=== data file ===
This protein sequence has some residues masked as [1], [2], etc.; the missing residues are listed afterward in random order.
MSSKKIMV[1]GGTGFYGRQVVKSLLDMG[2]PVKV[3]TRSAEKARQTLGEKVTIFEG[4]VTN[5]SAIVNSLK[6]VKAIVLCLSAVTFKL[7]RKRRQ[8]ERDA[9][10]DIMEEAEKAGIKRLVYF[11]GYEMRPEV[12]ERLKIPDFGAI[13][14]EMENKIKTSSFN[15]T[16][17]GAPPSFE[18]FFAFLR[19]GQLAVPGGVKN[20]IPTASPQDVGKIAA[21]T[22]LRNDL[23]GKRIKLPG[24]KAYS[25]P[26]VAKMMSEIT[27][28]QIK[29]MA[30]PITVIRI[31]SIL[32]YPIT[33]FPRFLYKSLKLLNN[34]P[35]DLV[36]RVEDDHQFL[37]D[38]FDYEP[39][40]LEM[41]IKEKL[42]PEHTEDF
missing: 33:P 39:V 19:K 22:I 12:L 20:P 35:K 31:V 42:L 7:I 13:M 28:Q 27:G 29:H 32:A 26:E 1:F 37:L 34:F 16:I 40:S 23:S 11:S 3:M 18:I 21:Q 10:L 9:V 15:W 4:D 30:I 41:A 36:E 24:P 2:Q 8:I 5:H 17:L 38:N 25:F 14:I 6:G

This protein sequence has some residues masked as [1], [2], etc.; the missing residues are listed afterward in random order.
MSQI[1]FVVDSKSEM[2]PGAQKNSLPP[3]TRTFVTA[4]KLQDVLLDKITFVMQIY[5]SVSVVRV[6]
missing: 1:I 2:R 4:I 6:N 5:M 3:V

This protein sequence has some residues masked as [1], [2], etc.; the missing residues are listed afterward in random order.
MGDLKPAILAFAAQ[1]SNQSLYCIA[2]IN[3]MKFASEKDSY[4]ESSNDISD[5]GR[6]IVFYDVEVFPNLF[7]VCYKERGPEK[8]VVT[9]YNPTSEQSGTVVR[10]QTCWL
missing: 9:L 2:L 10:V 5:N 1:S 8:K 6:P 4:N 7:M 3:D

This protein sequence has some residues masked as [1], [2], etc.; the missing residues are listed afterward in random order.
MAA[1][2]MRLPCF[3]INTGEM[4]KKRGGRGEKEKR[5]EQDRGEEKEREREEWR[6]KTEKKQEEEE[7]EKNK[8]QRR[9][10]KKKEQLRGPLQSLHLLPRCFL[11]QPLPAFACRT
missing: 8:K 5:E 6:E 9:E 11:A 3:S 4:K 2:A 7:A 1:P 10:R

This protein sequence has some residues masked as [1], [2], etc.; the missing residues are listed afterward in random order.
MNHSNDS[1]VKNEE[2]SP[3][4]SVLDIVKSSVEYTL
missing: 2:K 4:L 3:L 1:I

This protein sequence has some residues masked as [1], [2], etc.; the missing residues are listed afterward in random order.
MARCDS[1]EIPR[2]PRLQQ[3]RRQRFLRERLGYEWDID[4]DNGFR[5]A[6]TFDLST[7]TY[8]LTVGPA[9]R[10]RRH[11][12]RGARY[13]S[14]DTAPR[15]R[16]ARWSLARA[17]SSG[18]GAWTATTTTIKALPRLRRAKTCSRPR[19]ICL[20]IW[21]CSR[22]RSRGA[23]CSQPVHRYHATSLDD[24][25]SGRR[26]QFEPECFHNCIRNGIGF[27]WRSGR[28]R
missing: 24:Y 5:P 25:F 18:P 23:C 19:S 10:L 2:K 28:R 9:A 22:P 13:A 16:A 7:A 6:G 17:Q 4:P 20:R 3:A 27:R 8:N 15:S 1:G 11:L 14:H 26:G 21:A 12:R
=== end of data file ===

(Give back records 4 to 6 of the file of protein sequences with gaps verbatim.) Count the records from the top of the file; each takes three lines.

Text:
This protein sequence has some residues masked as [1], [2], etc.; the missing residues are listed afterward in random order.
MAA[1][2]MRLPCF[3]INTGEM[4]KKRGGRGEKEKR[5]EQDRGEEKEREREEWR[6]KTEKKQEEEE[7]EKNK[8]QRR[9][10]KKKEQLRGPLQSLHLLPRCFL[11]QPLPAFACRT
missing: 8:K 5:E 6:E 9:E 11:A 3:S 4:K 2:A 7:A 1:P 10:R

This protein sequence has some residues masked as [1], [2], etc.; the missing residues are listed afterward in random order.
MNHSNDS[1]VKNEE[2]SP[3][4]SVLDIVKSSVEYTL
missing: 2:K 4:L 3:L 1:I

This protein sequence has some residues masked as [1], [2], etc.; the missing residues are listed afterward in random order.
MARCDS[1]EIPR[2]PRLQQ[3]RRQRFLRERLGYEWDID[4]DNGFR[5]A[6]TFDLST[7]TY[8]LTVGPA[9]R[10]RRH[11][12]RGARY[13]S[14]DTAPR[15]R[16]ARWSLARA[17]SSG[18]GAWTATTTTIKALPRLRRAKTCSRPR[19]ICL[20]IW[21]CSR[22]RSRGA[23]CSQPVHRYHATSLDD[24][25]SGRR[26]QFEPECFHNCIRNGIGF[27]WRSGR[28]R
missing: 24:Y 5:P 25:F 18:P 23:C 19:S 10:L 2:K 28:R 9:A 22:P 13:A 16:A 7:A 6:G 17:Q 4:P 20:R 3:A 27:R 8:N 15:S 1:G 11:L 14:H 26:G 21:A 12:R